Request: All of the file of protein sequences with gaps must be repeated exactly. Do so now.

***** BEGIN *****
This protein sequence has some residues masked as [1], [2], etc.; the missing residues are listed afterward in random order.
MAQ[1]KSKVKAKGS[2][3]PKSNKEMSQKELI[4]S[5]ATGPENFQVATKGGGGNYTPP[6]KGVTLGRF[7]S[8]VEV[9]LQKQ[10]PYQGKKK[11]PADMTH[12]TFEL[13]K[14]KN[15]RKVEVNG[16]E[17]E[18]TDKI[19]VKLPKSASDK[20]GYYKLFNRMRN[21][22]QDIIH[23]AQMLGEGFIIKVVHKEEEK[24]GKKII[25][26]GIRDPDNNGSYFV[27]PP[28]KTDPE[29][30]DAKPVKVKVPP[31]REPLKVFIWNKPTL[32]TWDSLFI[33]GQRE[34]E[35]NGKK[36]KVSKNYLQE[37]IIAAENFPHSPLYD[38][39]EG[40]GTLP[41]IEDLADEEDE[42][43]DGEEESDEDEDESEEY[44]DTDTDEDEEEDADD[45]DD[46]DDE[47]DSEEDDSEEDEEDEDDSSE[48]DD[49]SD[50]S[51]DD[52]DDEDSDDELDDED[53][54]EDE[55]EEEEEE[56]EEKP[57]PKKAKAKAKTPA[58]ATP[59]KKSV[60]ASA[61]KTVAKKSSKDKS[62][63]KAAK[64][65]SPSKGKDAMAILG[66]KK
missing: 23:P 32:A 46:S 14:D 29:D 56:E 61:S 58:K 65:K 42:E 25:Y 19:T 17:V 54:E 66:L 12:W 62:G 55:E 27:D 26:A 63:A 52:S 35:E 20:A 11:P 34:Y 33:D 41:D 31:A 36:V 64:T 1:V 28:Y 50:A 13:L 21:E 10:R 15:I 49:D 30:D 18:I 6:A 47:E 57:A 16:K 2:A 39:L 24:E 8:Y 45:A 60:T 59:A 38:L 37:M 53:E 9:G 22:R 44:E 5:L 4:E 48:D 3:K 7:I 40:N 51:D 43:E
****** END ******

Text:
This protein sequence has some residues masked as [1], [2], etc.; the missing residues are listed afterward in random order.
MAQ[1]KSKVKAKGS[2][3]PKSNKEMSQKELI[4]S[5]ATGPENFQVATKGGGGNYTPP[6]KGVTLGRF[7]S[8]VEV[9]LQKQ[10]PYQGKKK[11]PADMTH[12]TFEL[13]K[14]KN[15]RKVEVNG[16]E[17]E[18]TDKI[19]VKLPKSASDK[20]GYYKLFNRMRN[21][22]QDIIH[23]AQMLGEGFIIKVVHKEEEK[24]GKKII[25][26]GIRDPDNNGSYFV[27]PP[28]KTDPE[29][30]DAKPVKVKVPP[31]REPLKVFIWNKPTL[32]TWDSLFI[33]GQRE[34]E[35]NGKK[36]KVSKNYLQE[37]IIAAENFPHSPLYD[38][39]EG[40]GTLP[41]IEDLADEEDE[42][43]DGEEESDEDEDESEEY[44]DTDTDEDEEEDADD[45]DD[46]DDE[47]DSEEDDSEEDEEDEDDSSE[48]DD[49]SD[50]S[51]DD[52]DDEDSDDELDDED[53][54]EDE[55]EEEEEE[56]EEKP[57]PKKAKAKAKTPA[58]ATP[59]KKSV[60]ASA[61]KTVAKKSSKDKS[62][63]KAAK[64][65]SPSKGKDAMAILG[66]KK
missing: 23:P 32:A 46:S 14:D 29:D 56:E 61:S 58:K 65:K 42:E 25:Y 19:T 17:V 54:E 66:L 12:W 62:G 55:E 27:D 26:A 63:A 52:S 35:E 20:A 11:P 34:Y 33:D 41:D 31:A 36:V 64:T 1:V 28:Y 50:A 13:L 21:E 10:R 15:I 49:D 30:D 18:I 6:A 47:E 57:A 16:K 2:A 39:L 24:E 8:Y 45:A 60:T 59:A 38:L 37:M 53:E 9:G 22:R 44:E 5:L 4:E 48:D 3:K 7:I 40:N 51:D 43:E